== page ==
I was looking for some cross city comparison data yesterday and recalled the Federation of Canadian Municipalities (FCM) Quality of Life Reporting System (QoLRS).
ConÃ§u par la FCM, le SystÃ¨me de rapports sur la qualitÃ© de vie mesure, surveille et fait Ã©tat de la qualitÃ© de vie dans les villes canadiennes en utilisant les donnÃ©es provenant de diverses sources nationales et municipales. / Developed by FCM, the Quality of Life Reporting System (QOLRS) measures, monitors and reports on the quality of life in Canadian urban municipalities using data from a variety of national and municipal sources.
Regroupant initialement 16 municipalitÃ©s Ã ses dÃ©buts en 1999, le SRQDV compte maintenant 22 municipalitÃ©s, dont certains des plus grands centres urbains du Canada et beaucoup de municipalitÃ©s de banlieue qui les entourent. / Starting with 16 municipalities in 1999, the QOLRS has grown to include 22 municipalities, comprising some of Canada’s largest urban centres and many of the suburban municipalities surrounding them.
The FCM’s QoLRS site includes all the documentation, data, metadata and methodologies related to the development of their indicators and the system they have developed.
Their data are most impressive.Â You can download a spreadsheet of the data for each indicator for 1991, 1996, 2001 and I expect 2006 QoLRS will be coming soon. Â Each variable was also adjusted to the current geographies of amalgamated cities which makes cross comparison across time and space possible (see the guide to geographies).Â This was not easy to do at the time. Each spreadsheet includes the data source, the variable, and a tab that provides the metadata.Â Which means that you can verify what was done, reuse those data or if you had some money & loads of time you could purchase & acquire the data pertaining to your city and add to the indicator system.Â Unfortunately the FCM had to purchase these datasets and it cost them many many thousands of dollars.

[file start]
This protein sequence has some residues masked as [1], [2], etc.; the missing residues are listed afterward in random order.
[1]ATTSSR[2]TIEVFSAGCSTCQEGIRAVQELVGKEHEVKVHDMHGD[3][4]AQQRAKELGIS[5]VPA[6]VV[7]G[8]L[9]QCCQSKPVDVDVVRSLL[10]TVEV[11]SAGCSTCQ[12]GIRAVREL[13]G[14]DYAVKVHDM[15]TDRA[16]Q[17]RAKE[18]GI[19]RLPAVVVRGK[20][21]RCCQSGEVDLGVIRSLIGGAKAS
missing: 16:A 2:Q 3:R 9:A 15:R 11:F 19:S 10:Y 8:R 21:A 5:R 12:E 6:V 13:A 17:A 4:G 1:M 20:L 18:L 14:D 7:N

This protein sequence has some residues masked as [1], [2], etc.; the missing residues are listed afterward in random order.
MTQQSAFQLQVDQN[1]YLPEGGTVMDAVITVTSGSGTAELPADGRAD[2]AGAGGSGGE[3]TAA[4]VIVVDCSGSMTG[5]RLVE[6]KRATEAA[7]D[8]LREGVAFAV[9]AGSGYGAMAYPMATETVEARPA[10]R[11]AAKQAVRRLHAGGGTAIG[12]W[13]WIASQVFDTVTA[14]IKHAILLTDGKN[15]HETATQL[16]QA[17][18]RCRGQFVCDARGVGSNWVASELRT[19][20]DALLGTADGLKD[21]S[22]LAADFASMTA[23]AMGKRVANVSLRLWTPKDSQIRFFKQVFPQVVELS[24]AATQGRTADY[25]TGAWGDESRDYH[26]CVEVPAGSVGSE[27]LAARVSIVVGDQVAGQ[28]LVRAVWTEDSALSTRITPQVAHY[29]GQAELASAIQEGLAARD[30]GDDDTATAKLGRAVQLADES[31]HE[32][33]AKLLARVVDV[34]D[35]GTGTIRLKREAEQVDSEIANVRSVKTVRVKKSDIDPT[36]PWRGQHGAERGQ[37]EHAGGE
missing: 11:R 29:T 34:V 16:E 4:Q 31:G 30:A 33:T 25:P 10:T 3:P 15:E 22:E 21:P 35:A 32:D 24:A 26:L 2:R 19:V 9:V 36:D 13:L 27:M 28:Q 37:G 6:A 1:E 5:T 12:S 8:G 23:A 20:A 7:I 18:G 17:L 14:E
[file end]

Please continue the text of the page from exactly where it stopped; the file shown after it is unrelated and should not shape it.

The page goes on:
There are 11 themes and 72 indicators over 3 census periods for 20 cities (Sudbury, Regina, Winnipeg, Niagara, CMQ, Saskatoon, Edmonton, Hamilton, Halifax, Windsor, Toronto, Kingston, London, Ottawa, Vancouver, Waterloo, Halton, Calgary, Peel, York).Â Datasets come from:
- Statistics Canada
- Canada Housing and Mortgage Corporation
- Environment Canada
- the 22 cities themselves
- Elections Canada
- Audit Bureau of Circulation
- Tax Filer Data
- Human Resources and Development Services Canada,
- FCM Special Surveys
- Industry Canada
- Anielsky Management (Ecological Footprint)
- Canadian Centre for Justice
Putting something like this together is no small feat, so please go check out what is available, play with the data a little, and if you cannot find data for your city, call up your local councilor and ask them to become a member of the QoLRS team!Â Also let the FCM know they are doing a good job, as this is one way for us Canadians to see what is going on in our cities overtime.